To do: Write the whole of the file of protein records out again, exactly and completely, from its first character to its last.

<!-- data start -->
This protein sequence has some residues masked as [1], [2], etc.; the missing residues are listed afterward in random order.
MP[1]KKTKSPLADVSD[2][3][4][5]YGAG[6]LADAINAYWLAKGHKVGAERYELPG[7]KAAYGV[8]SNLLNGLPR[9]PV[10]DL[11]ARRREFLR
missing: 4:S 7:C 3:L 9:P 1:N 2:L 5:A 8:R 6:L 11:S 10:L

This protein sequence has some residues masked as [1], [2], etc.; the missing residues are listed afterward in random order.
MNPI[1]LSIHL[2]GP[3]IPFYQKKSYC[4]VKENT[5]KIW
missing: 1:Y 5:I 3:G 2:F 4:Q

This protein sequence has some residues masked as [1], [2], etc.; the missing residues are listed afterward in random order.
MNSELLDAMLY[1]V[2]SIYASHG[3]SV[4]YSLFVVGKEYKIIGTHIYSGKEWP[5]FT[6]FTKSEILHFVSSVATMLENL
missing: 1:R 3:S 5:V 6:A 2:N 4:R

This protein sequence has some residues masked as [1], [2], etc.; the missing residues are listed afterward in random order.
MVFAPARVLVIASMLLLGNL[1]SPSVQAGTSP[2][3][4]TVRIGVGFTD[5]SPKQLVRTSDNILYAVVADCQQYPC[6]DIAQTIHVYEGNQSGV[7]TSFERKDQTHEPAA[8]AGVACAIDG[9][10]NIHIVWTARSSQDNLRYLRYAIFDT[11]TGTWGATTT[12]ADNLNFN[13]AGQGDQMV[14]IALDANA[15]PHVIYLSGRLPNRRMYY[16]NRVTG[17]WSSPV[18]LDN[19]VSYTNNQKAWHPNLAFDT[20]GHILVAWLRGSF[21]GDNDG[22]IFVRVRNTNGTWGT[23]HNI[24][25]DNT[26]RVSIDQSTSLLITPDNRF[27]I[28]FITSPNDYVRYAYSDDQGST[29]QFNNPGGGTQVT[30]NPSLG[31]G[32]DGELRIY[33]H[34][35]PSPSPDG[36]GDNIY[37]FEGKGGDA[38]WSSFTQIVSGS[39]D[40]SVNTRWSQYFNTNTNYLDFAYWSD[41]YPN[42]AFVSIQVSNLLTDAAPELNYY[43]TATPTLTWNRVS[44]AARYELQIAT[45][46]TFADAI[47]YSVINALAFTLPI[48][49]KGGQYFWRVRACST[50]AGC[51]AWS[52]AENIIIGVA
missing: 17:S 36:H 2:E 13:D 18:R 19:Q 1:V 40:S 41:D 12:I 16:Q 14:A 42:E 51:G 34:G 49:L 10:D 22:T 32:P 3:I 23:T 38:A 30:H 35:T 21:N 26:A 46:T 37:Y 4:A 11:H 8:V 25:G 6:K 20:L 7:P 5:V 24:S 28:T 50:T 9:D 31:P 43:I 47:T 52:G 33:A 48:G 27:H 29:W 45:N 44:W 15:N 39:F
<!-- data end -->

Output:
This protein sequence has some residues masked as [1], [2], etc.; the missing residues are listed afterward in random order.
MP[1]KKTKSPLADVSD[2][3][4][5]YGAG[6]LADAINAYWLAKGHKVGAERYELPG[7]KAAYGV[8]SNLLNGLPR[9]PV[10]DL[11]ARRREFLR
missing: 4:S 7:C 3:L 9:P 1:N 2:L 5:A 8:R 6:L 11:S 10:L

This protein sequence has some residues masked as [1], [2], etc.; the missing residues are listed afterward in random order.
MNPI[1]LSIHL[2]GP[3]IPFYQKKSYC[4]VKENT[5]KIW
missing: 1:Y 5:I 3:G 2:F 4:Q

This protein sequence has some residues masked as [1], [2], etc.; the missing residues are listed afterward in random order.
MNSELLDAMLY[1]V[2]SIYASHG[3]SV[4]YSLFVVGKEYKIIGTHIYSGKEWP[5]FT[6]FTKSEILHFVSSVATMLENL
missing: 1:R 3:S 5:V 6:A 2:N 4:R

This protein sequence has some residues masked as [1], [2], etc.; the missing residues are listed afterward in random order.
MVFAPARVLVIASMLLLGNL[1]SPSVQAGTSP[2][3][4]TVRIGVGFTD[5]SPKQLVRTSDNILYAVVADCQQYPC[6]DIAQTIHVYEGNQSGV[7]TSFERKDQTHEPAA[8]AGVACAIDG[9][10]NIHIVWTARSSQDNLRYLRYAIFDT[11]TGTWGATTT[12]ADNLNFN[13]AGQGDQMV[14]IALDANA[15]PHVIYLSGRLPNRRMYY[16]NRVTG[17]WSSPV[18]LDN[19]VSYTNNQKAWHPNLAFDT[20]GHILVAWLRGSF[21]GDNDG[22]IFVRVRNTNGTWGT[23]HNI[24][25]DNT[26]RVSIDQSTSLLITPDNRF[27]I[28]FITSPNDYVRYAYSDDQGST[29]QFNNPGGGTQVT[30]NPSLG[31]G[32]DGELRIY[33]H[34][35]PSPSPDG[36]GDNIY[37]FEGKGGDA[38]WSSFTQIVSGS[39]D[40]SVNTRWSQYFNTNTNYLDFAYWSD[41]YPN[42]AFVSIQVSNLLTDAAPELNYY[43]TATPTLTWNRVS[44]AARYELQIAT[45][46]TFADAI[47]YSVINALAFTLPI[48][49]KGGQYFWRVRACST[50]AGC[51]AWS[52]AENIIIGVA
missing: 17:S 36:H 2:E 13:D 18:R 19:Q 1:V 40:S 41:D 12:I 16:Q 14:A 42:E 51:G 34:G 49:L 10:D 22:T 32:P 3:I 23:T 38:A 30:H 35:T 21:N 26:A 46:T 37:Y 4:A 11:H 8:V 25:G 6:K 20:L 7:P 5:V 24:S 28:T 50:T 9:D 31:P 43:I 47:T 52:G 33:A 48:G 27:H 29:W 45:N 44:W 15:N 39:F